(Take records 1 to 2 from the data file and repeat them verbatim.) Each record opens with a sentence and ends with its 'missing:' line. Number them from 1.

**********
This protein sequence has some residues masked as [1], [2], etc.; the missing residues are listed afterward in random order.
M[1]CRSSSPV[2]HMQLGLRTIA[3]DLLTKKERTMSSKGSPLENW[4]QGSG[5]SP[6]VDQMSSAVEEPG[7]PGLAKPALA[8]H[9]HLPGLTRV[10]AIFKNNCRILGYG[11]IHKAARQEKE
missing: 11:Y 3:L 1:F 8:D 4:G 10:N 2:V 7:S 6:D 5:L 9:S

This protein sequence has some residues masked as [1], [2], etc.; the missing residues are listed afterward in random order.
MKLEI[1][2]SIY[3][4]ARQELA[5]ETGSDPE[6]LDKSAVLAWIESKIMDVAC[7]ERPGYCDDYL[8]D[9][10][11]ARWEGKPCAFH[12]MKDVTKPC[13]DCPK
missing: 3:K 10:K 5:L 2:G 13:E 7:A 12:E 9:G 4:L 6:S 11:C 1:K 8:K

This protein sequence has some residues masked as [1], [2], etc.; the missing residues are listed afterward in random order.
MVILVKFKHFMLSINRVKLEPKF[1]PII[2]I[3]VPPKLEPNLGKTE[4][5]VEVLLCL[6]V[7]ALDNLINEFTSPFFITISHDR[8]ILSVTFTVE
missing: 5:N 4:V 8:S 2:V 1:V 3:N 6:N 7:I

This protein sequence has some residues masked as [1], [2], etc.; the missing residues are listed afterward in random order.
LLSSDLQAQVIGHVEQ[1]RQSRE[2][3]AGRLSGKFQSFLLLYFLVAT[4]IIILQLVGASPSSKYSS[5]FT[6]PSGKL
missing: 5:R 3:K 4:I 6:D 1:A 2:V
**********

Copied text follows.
This protein sequence has some residues masked as [1], [2], etc.; the missing residues are listed afterward in random order.
M[1]CRSSSPV[2]HMQLGLRTIA[3]DLLTKKERTMSSKGSPLENW[4]QGSG[5]SP[6]VDQMSSAVEEPG[7]PGLAKPALA[8]H[9]HLPGLTRV[10]AIFKNNCRILGYG[11]IHKAARQEKE
missing: 11:Y 3:L 1:F 8:D 4:G 10:N 2:V 7:S 6:D 5:L 9:S

This protein sequence has some residues masked as [1], [2], etc.; the missing residues are listed afterward in random order.
MKLEI[1][2]SIY[3][4]ARQELA[5]ETGSDPE[6]LDKSAVLAWIESKIMDVAC[7]ERPGYCDDYL[8]D[9][10][11]ARWEGKPCAFH[12]MKDVTKPC[13]DCPK
missing: 3:K 10:K 5:L 2:G 13:E 7:A 12:E 9:G 4:L 6:S 11:C 1:K 8:K